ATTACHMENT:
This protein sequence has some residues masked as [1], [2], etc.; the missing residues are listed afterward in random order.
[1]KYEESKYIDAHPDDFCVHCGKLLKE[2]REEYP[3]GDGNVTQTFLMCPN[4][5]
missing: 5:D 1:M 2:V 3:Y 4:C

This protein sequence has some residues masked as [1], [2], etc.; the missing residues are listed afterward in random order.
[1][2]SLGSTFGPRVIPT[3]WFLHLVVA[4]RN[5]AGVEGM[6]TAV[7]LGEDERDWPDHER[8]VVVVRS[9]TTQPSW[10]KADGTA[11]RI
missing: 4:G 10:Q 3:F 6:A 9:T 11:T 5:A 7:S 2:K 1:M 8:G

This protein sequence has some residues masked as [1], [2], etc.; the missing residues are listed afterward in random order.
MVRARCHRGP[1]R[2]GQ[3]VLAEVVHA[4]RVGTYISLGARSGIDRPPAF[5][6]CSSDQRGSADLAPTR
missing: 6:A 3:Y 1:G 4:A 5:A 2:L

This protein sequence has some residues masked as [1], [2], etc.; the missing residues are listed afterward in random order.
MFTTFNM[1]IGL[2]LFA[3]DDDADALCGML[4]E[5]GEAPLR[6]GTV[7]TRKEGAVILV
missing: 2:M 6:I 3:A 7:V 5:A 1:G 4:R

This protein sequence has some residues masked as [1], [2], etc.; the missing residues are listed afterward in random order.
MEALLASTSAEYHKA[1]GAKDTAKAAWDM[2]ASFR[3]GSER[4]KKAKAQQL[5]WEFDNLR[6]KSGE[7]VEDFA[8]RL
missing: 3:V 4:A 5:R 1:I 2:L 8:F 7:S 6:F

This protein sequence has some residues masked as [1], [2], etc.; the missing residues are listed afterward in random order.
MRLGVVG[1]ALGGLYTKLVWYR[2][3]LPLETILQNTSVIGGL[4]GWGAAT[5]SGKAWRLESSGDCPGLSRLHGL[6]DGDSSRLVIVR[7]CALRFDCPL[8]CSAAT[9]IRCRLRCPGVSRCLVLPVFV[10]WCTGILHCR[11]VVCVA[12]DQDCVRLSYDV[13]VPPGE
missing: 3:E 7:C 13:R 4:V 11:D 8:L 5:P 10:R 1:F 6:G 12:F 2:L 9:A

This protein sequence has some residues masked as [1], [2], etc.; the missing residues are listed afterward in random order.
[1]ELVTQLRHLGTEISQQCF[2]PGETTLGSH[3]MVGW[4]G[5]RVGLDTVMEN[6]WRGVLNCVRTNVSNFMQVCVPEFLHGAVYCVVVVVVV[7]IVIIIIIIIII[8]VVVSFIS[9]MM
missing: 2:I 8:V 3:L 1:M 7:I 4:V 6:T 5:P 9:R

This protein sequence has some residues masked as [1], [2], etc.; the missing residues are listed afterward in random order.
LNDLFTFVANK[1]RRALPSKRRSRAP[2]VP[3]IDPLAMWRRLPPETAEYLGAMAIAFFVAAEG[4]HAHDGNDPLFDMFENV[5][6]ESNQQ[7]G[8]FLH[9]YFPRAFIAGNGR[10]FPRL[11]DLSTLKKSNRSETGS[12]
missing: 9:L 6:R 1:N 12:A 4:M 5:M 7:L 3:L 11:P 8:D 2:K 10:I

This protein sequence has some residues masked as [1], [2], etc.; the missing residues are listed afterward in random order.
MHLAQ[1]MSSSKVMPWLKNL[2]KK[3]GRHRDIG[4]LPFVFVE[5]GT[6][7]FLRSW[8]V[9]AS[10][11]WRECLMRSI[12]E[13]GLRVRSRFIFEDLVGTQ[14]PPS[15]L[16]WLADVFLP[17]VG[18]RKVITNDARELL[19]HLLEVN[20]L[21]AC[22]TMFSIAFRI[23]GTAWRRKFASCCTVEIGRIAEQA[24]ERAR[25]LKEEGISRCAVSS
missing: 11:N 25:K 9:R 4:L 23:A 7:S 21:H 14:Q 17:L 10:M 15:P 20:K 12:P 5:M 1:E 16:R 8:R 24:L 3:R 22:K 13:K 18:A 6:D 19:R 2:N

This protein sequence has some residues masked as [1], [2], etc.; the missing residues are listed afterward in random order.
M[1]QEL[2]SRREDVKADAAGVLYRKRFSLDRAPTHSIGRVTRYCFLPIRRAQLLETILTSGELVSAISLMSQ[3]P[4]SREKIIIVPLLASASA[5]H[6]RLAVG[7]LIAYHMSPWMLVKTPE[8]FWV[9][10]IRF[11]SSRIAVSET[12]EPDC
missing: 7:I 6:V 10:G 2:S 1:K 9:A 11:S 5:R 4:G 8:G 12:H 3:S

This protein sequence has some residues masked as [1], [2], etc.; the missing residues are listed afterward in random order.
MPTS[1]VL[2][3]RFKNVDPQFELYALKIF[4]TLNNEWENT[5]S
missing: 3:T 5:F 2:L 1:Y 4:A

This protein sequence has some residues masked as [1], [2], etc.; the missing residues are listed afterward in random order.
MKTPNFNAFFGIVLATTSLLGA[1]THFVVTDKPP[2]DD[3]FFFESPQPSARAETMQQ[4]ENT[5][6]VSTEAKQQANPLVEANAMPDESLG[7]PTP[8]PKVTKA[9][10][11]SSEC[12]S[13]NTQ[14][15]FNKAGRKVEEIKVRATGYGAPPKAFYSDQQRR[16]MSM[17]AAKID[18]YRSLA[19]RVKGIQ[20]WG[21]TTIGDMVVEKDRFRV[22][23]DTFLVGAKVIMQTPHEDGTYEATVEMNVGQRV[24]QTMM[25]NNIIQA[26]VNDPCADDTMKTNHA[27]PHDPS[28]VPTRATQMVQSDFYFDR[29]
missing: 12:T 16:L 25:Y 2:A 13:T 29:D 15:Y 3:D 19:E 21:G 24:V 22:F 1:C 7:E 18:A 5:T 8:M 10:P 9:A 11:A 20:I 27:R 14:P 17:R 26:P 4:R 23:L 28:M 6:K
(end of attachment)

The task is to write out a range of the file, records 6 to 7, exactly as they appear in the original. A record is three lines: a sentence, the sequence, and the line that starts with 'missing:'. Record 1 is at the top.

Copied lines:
This protein sequence has some residues masked as [1], [2], etc.; the missing residues are listed afterward in random order.
MRLGVVG[1]ALGGLYTKLVWYR[2][3]LPLETILQNTSVIGGL[4]GWGAAT[5]SGKAWRLESSGDCPGLSRLHGL[6]DGDSSRLVIVR[7]CALRFDCPL[8]CSAAT[9]IRCRLRCPGVSRCLVLPVFV[10]WCTGILHCR[11]VVCVA[12]DQDCVRLSYDV[13]VPPGE
missing: 3:E 7:C 13:R 4:V 11:D 8:L 5:P 10:R 1:F 6:G 12:F 2:L 9:A

This protein sequence has some residues masked as [1], [2], etc.; the missing residues are listed afterward in random order.
[1]ELVTQLRHLGTEISQQCF[2]PGETTLGSH[3]MVGW[4]G[5]RVGLDTVMEN[6]WRGVLNCVRTNVSNFMQVCVPEFLHGAVYCVVVVVVV[7]IVIIIIIIIII[8]VVVSFIS[9]MM
missing: 2:I 8:V 3:L 1:M 7:I 4:V 6:T 5:P 9:R